Thursday, June 18, 2009

Ernest L. Vinson (1931-2009)


Yesterday morning shortly before 2 a.m., my beloved uncle Ernie went into eternity following a battle with a form of leukemia. I am thankful that his suffering didn't last long, and that he is now in the presence of the Lord. No more pain, no more grief. Only joy and peace.

Normally, I handle death with equanimity. But this is different. This one hurts like no previous death in my family. I've lost grandparents, my father, uncles and cousins. I've lost close friends. With all there was a sense of loss, but I dealt with it fairly quickly and moved on.

To be clear, I loved my late father. But in all honesty, I did not have a real close relationship with him. We became somewhat estranged in my teen years for a variety of reasons. It pained me, and and I regret that we weren't as close as we ought to have been. I have no doubt that he loved me, but we had a lot of baggage to slog through. He died in 1980 before we could sort it all out. He would be in his 90s if he had lived. I prayed with him before he succumbed to emphysema at the age of 62, and that was that. Dad did his best, and had lived a very hard life. He carried a lot of emotional scars from his own childhood, as well as going through the hell of the Great Depression and World War II. Frequently, he turned to the bottle to drown his pain, which made life miserable for me and the rest of my family. He walled most of us off, and I never could really break through that wall.

Not so with Ernie. Not only was he a second father to me, but my bowling and fishing buddy. For the past 18 years, I made twice-a-year jaunts to Arkansas to fish for crappie on Lake Charles. He taught me to bowl and to fish. And those hours out in the boat on the lake were times of very wonderful fellowship. Words weren't always necessary either. Ernie wasn't perfect and had his issues. But he was a great man and I loved him very much. I will feel his loss keenly.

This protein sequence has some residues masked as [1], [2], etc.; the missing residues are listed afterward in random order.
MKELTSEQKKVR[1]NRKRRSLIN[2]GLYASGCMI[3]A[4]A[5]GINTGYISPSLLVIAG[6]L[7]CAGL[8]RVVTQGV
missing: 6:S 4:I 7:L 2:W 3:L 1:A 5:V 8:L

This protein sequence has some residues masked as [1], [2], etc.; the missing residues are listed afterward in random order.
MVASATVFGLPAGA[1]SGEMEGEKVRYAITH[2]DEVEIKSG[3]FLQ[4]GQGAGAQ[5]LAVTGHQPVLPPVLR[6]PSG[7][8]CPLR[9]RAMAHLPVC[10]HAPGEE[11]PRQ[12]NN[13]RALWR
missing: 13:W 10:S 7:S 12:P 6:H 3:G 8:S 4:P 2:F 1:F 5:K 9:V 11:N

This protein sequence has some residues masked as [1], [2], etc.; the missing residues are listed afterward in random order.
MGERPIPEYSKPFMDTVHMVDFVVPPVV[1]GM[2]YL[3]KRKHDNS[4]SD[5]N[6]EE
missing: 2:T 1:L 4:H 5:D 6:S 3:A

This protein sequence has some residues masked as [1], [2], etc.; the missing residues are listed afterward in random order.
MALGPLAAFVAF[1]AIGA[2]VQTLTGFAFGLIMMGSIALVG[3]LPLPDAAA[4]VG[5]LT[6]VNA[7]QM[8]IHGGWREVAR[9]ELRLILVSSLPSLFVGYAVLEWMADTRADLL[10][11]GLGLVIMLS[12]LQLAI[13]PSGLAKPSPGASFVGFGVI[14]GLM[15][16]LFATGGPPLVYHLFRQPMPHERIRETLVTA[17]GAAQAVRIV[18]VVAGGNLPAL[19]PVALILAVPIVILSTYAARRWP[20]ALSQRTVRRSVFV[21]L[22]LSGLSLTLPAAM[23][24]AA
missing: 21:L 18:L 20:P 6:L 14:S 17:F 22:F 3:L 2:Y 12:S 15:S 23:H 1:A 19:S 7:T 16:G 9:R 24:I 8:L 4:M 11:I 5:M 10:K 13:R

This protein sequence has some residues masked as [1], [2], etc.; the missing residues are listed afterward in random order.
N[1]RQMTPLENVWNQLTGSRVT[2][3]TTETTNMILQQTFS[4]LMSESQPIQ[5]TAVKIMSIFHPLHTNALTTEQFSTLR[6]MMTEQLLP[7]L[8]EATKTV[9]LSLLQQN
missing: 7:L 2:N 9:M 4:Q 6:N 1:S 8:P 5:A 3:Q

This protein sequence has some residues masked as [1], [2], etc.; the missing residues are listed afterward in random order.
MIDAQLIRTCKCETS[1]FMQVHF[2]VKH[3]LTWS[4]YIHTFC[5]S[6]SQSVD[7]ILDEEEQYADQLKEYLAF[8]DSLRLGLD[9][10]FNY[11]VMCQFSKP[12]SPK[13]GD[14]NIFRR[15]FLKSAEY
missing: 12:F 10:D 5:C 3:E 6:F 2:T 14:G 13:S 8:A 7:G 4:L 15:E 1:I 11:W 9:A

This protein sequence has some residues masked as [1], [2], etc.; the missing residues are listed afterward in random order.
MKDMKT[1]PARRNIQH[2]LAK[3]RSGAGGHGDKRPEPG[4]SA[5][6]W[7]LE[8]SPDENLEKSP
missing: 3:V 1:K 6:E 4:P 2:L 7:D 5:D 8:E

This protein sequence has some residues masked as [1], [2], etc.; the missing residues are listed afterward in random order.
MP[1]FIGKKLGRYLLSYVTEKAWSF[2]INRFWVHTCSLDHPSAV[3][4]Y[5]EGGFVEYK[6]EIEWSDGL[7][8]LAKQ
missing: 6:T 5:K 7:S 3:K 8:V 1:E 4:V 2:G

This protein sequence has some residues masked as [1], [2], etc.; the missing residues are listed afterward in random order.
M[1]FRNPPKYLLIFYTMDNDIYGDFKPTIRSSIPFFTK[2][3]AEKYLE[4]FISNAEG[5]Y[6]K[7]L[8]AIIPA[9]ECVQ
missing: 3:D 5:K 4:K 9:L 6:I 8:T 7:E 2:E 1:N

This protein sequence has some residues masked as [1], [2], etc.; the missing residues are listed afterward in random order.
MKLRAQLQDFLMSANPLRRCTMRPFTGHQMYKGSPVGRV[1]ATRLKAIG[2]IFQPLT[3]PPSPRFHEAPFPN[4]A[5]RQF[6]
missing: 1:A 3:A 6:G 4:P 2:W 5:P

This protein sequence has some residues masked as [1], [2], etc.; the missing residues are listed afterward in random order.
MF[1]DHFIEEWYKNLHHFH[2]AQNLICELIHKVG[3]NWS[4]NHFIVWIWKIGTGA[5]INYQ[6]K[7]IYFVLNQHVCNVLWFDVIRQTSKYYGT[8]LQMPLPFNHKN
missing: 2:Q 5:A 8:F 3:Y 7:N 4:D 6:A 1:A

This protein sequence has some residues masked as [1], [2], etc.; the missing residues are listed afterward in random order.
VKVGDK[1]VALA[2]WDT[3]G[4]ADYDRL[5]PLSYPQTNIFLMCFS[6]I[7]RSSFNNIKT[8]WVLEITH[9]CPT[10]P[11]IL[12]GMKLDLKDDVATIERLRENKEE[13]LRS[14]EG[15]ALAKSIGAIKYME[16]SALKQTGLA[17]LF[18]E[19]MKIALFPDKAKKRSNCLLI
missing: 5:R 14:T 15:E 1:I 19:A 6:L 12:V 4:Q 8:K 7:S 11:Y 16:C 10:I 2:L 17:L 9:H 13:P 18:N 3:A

I am thankful that my mother and I got the chance to be with him in his final days, and were the last ones who got to speak to him when he was still conscious and coherent. I am thankful for the opportunity to pray with him, and share with him my hope in the Gospel of Jesus Christ. And that is really the ultimate comfort. I have hope in Christ, and hope in a certain resurrection.

But we do not want you to be uninformed, brethren, about those who are asleep, so that you will not grieve as do the rest who have no hope. For if we believe that Jesus died and rose again, even so God will bring with Him those who have fallen asleep in Jesus. For this we say to you by the word of the Lord, that we who are alive and remain until the coming of the Lord, will not precede those who have fallen asleep. For the Lord Himself will descend from heaven with a shout, with the voice of the archangel and with the trumpet of God, and the dead in Christ will rise first. Then we who are alive and remain will be caught up together with them in the clouds to meet the Lord in the air, and so we shall always be with the Lord. Therefore comfort one another with these words (1 Thessalonians 4:13-18).

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